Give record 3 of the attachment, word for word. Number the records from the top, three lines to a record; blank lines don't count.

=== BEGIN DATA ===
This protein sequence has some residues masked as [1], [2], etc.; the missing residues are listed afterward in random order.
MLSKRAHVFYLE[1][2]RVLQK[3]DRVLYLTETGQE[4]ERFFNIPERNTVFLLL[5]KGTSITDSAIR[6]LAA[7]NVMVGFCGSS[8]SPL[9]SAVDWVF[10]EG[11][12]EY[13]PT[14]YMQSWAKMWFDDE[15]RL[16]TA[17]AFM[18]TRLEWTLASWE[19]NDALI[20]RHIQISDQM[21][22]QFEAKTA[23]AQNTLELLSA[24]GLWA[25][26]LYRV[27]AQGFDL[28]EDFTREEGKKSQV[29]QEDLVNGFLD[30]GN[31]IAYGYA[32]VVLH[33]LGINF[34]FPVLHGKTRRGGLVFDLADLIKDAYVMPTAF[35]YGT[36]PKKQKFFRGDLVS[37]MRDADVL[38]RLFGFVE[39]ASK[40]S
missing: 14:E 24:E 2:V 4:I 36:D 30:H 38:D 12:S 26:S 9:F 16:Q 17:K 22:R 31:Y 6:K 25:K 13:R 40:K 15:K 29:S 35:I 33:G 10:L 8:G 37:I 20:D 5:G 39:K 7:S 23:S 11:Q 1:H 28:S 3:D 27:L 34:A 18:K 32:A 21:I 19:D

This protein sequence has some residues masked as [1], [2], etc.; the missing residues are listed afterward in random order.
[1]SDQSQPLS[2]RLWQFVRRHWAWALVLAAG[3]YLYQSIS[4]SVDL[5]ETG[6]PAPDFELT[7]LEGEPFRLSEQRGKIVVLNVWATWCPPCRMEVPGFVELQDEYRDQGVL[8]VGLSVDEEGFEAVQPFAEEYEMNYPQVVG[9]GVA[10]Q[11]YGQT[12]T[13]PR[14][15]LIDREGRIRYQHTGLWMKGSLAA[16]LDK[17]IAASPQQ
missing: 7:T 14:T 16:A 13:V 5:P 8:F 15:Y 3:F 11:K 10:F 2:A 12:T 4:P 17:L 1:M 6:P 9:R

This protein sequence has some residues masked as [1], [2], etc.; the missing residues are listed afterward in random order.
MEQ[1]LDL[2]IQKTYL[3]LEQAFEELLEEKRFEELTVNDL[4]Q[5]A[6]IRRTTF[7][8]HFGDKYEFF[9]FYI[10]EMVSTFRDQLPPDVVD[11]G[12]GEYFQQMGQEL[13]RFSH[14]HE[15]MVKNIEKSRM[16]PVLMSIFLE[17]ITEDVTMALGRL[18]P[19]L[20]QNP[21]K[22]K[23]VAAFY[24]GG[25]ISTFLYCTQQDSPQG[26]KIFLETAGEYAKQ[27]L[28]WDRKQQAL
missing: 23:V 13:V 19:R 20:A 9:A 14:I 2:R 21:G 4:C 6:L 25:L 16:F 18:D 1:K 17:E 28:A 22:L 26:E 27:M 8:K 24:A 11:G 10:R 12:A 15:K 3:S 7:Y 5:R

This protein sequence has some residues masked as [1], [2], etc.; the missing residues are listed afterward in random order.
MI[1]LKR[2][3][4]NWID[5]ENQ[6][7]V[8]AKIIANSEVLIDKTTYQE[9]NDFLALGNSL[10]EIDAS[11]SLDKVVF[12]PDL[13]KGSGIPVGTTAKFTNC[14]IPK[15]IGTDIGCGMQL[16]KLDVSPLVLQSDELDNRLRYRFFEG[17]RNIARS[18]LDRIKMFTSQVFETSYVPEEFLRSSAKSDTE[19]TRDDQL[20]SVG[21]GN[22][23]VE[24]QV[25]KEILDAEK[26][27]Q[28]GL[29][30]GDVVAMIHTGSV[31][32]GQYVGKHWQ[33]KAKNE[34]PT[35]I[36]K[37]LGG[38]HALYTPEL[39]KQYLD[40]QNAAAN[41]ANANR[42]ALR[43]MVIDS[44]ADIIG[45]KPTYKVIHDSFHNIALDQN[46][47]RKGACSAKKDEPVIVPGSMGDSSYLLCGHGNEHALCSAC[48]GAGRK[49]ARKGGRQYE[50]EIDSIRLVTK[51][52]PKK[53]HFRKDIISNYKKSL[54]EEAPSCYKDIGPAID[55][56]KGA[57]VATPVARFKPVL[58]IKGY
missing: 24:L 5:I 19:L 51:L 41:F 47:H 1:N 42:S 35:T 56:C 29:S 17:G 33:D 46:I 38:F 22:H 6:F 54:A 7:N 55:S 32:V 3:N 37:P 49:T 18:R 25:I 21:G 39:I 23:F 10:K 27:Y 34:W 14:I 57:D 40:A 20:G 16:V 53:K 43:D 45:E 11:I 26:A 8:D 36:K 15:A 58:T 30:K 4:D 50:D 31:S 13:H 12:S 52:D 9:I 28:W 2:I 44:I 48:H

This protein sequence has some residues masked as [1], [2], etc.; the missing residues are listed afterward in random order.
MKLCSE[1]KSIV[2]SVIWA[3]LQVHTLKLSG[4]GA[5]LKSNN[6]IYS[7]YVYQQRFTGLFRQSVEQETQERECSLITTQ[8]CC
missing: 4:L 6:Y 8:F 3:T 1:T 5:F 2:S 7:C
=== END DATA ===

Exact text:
This protein sequence has some residues masked as [1], [2], etc.; the missing residues are listed afterward in random order.
MEQ[1]LDL[2]IQKTYL[3]LEQAFEELLEEKRFEELTVNDL[4]Q[5]A[6]IRRTTF[7][8]HFGDKYEFF[9]FYI[10]EMVSTFRDQLPPDVVD[11]G[12]GEYFQQMGQEL[13]RFSH[14]HE[15]MVKNIEKSRM[16]PVLMSIFLE[17]ITEDVTMALGRL[18]P[19]L[20]QNP[21]K[22]K[23]VAAFY[24]GG[25]ISTFLYCTQQDSPQG[26]KIFLETAGEYAKQ[27]L[28]WDRKQQAL
missing: 23:V 13:V 19:R 20:A 9:A 14:I 2:R 21:G 4:C 6:L 25:L 16:F 18:D 1:K 17:E 28:A 22:L 26:E 27:M 8:K 24:A 11:G 10:R 12:A 15:K 3:S 7:Y 5:R